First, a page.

Ghee – The Butter That Lowers Cholesterol

Ghee (Ayurvedic clarified butter) lowered cholesterol levels in a study with a special preparation. In another study, taking medicinal ghee resulted in significantly better cardiovascular health than those who didn’t. Ghee is made from butter, so this heart-friendly effect was surprising.

Lower cholesterol with ghee?

It sounds paradoxical. With ghee of all things, i.e. pure butterfat (also called clarified butter), should one be able to lower cholesterol?

Unimaginable, since ghee contains a whopping 70% saturated fatty acids, which in many places are still referred to as THE bad guys when it comes to cholesterol. Nevertheless, several studies have shown that medical ghee does not increase cholesterol levels and can even prevent various diseases.

Ghee in Ayurveda

In Ayurveda, the traditional Indian art of healing, medicinal ghee has been used for thousands of years to treat numerous diseases. These include allergies and skin problems such as psoriasis (psoriasis).

To make ghee, butter is heated. The resulting foam of water, lactose, and proteins is skimmed off. Pure butterfat remains. It is therefore also referred to as clarified butter.

In Indian and Pakistani cuisine, ghee is one of the most essential edible fats, which is why extensive ghee studies can be carried out there very easily.

For example, a 1997 study of male Indians showed that consuming more than a kilogram of ghee per month could significantly reduce the risk of cardiovascular disease.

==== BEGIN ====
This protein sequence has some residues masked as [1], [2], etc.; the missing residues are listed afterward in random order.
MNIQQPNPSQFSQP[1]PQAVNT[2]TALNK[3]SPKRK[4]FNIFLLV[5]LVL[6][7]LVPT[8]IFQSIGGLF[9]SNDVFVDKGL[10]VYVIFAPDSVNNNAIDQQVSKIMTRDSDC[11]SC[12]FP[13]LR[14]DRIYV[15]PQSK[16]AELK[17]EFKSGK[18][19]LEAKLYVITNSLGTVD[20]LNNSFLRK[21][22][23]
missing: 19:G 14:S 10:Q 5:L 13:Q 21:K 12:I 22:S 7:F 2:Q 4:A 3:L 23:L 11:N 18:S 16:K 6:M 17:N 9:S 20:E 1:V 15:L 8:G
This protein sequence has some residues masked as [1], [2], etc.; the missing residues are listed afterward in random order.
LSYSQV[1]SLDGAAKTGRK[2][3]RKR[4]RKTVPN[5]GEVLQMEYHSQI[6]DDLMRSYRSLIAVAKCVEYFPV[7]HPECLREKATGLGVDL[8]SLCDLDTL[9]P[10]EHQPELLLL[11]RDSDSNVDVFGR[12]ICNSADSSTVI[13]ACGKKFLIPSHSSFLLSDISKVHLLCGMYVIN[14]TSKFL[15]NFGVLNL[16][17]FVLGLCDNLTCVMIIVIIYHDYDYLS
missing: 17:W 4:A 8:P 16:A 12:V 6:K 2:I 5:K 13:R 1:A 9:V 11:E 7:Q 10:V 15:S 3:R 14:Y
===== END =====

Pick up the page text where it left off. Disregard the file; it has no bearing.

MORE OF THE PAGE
Many Ayurvedic herbal mixtures are also mixed with ghee, which is then referred to as medicinal ghee and is prescribed for healing purposes in a wide variety of diseases.

Ghee improves the effect of these medicinal herbs and has proven to be an ideal carrier. In conjunction with ghee, the medicinal herbs can be more easily absorbed by the body and transported to all cells.

One of these herbal mixtures is the so-called MAK-4 (Maharishi Amrit Kalash-4). This ghee-herb mixture has been proven to reduce the risk of arteriosclerosis without having a negative effect on the cholesterol and fat levels in the blood – on the contrary.

Ghee protects the cardiovascular system

If ten percent of the daily energy requirement (calorie requirement) is covered with ghee, cholesterol and fat levels can drop. The intensity of the effect depends on how much ghee is consumed.

In one study, for example, subjects received 60 ml of medicinal ghee per day and experienced a drop in cholesterol levels.

Ghee lowers inflammation levels

dr Hari Sharma from the Ohio State University and colleagues suspect the following reason for this positive effect: medical ghee lowers the inflammation levels in the body.

Arachidonic acid is a fatty acid found in animal foods. It damages our health in many ways. Among other things, it promotes inflammatory diseases.

Doctors, therefore, recommend patients with rheumatism and arthrosis, for example, a diet low in arachidonic acid.

Blood levels of arachidonic acid decrease, according to Dr. Sharma with regular ghee consumption. The concentrations of other inflammatory markers also decrease thanks to ghee.

Since ghee not only tastes great but at the same time – in contrast to butter – can also be heated to high temperatures and can therefore be used very well in the kitchen for frying and cooking, ghee is not only healthy but also a very fine culinary experience.

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Written by Bella Adams

I'm a professionally-trained, executive chef with over ten years in Restaurant Culinary and hospitality management. Experienced in specialized diets, including Vegetarian, Vegan, Raw foods, whole food, plant-based, allergy-friendly, farm-to-table, and more. Outside of the kitchen, I write about lifestyle factors that impact well-being.

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